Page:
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Marine Biotechnology

, Volume 8, Issue 5, pp 521–533 | Cite as

New Resources for Marine Genomics: Bacterial Artificial Chromosome Libraries for the Eastern and Pacific Oysters (Crassostrea virginica and C. gigas)

  • Charles CunninghamEmail author
  • Jun-ichi Hikima
  • Matthew J. Jenny
  • Robert W. Chapman
  • Guang-Chen Fang
  • Chris Saski
  • Mats L. Lundqvist
  • Rod A. Wing
  • Pauline M. Cupit
  • Paul S. Gross
  • Greg W. Warr
  • Jeff P. Tomkins
Original Article

Abstract

Large-insert genomic bacterial artificial chromosome (BAC) libraries of two culturally and economically important oyster species, Crassostrea virginica and C. gigas, have been developed as part of an international effort to develop tools and reagents that will advance our ability to conduct genetic and genomic research. A total of 73,728 C. gigas clones with an average insert size of 152 kb were picked and arrayed representing an 11.8-fold genome coverage. A total of 55,296 clones with an average insert size of 150 kb were picked and arrayed for C. virginica, also representing an 11.8-fold genome coverage. The C. gigas and C. virginica libraries were screened with probes derived from selected oyster genes using high-density BAC colony filter arrays. The probes identified 4 to 25 clones per gene for C. virginica and 5 to 50 clones per gene for C. gigas. We conducted a preliminary analysis of genetic polymorphism represented in the C. gigas library. The results suggest that the degree of divergence among similar sequences is highly variable and concentrated in intronic regions. Evidence supporting allelic polymorphism is reported for two genes and allelic and/or locus specific polymorphism for several others. Classical inheritance studies are needed to confirm the nature of these polymorphisms. The oyster BAC libraries are publicly available to the research community on a cost-recovery basis at www.genome.clemson.edu.

Keywords

BAC library crassostrea gigas crassostrea virginica oysters 

Notes

Acknowledgments

We thank members of the Oyster Genome Consortium whose efforts resulted in the funding of the White Paper (http://www.genome.gov/10001852) advocating the construction of the oyster BAC libraries. Construction of the libraries was supported by the NIH Healthy People 2010 BAC library construction program of the National Human Genome Research Institute. The characterization of the libraries was supported as part of an Oceans and Human Health Initiative award from NOAA and by the Ernest F. Hollings Visiting Scholar Program at the Hollings Marine Laboratory, Charleston, SC. We thank Barry Ledford for access to his dock on Wadmalaw Sound for the collection of Eastern oysters.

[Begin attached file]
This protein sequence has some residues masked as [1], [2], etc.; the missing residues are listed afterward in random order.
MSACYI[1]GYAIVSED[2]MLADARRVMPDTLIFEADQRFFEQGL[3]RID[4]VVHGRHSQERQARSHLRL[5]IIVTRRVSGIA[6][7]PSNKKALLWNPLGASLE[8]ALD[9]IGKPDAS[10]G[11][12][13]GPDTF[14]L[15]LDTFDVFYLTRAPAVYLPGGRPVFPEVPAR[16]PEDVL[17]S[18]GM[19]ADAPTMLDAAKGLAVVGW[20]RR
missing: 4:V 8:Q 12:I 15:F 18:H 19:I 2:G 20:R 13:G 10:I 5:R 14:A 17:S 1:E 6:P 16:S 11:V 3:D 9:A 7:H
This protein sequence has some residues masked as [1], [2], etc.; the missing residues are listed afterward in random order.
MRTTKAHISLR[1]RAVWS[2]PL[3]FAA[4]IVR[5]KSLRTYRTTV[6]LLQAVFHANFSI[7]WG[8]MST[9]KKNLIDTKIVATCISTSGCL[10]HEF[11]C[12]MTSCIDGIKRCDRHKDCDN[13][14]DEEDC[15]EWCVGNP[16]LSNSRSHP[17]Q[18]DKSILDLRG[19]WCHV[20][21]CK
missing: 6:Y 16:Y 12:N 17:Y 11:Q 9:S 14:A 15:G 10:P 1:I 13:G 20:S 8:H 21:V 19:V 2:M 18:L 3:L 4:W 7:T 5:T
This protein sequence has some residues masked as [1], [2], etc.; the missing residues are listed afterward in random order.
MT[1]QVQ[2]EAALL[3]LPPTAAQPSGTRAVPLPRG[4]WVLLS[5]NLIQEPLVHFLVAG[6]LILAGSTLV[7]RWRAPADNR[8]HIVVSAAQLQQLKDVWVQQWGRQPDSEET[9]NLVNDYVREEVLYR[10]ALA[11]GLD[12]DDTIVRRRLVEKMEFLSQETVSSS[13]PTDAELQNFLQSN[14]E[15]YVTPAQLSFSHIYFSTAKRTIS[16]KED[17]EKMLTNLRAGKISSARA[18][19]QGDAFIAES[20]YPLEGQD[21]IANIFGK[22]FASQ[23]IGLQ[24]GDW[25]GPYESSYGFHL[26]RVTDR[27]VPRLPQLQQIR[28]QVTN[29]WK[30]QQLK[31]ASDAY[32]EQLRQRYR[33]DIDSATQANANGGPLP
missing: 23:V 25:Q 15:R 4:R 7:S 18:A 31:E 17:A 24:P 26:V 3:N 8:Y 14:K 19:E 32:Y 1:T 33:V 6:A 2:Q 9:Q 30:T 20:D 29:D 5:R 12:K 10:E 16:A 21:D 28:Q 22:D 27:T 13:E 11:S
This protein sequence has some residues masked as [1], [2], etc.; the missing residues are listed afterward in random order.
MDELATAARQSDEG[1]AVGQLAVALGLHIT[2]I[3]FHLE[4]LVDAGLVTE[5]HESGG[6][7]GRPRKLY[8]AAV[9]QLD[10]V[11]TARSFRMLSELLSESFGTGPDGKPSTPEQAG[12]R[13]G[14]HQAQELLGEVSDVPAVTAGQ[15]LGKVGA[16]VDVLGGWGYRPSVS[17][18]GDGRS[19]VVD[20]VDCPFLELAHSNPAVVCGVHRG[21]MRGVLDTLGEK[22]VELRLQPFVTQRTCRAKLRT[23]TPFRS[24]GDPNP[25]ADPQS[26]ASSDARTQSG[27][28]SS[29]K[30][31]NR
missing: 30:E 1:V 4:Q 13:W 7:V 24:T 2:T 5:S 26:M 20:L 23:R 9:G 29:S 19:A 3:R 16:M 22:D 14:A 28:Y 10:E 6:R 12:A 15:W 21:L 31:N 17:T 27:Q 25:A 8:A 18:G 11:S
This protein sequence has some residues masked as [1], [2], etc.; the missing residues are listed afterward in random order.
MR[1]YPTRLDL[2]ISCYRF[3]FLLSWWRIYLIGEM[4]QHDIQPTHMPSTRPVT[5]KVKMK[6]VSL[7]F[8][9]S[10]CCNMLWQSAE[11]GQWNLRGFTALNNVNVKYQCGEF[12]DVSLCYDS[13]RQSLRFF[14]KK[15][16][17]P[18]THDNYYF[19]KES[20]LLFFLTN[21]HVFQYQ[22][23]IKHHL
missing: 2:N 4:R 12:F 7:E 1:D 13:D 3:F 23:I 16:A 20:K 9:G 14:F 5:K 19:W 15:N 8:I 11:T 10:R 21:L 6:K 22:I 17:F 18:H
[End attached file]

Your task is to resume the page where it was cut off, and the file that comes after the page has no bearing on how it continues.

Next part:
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Copyright information

© Springer Science+Business Media, Inc. 2006

Authors and Affiliations

  • Charles Cunningham
    • 1
    • 5
    • 7
    Email author
  • Jun-ichi Hikima
    • 1
  • Matthew J. Jenny
    • 1
    • 6
  • Robert W. Chapman
    • 2
  • Guang-Chen Fang
    • 3
  • Chris Saski
    • 3
  • Mats L. Lundqvist
    • 1
  • Rod A. Wing
    • 4
  • Pauline M. Cupit
    • 1
    • 5
  • Paul S. Gross
    • 1
  • Greg W. Warr
    • 1
  • Jeff P. Tomkins
    • 3
  1. 1.Marine Biomedicine and Environmental Sciences Center and Department of Biochemistry and Molecular BiologyMedical University of South Carolina, Hollings Marine LaboratoryCharlestonUSA
  2. 2.Marine Resources Research InstituteSouth Carolina Department of Natural ResourcesCharlestonUSA
  3. 3.Clemson University Genomics InstituteClemsonUSA
  4. 4.Arizona Genomics InstituteTucsonUSA
  5. 5.Department of BiologyUniversity of New MexicoAlbuquerqueUSA
  6. 6.Department of BiologyWoods Hole Oceanographic InstitutionWoods HoleUSA
  7. 7.Department of BiologyUniversity of New MexicoNMUSA

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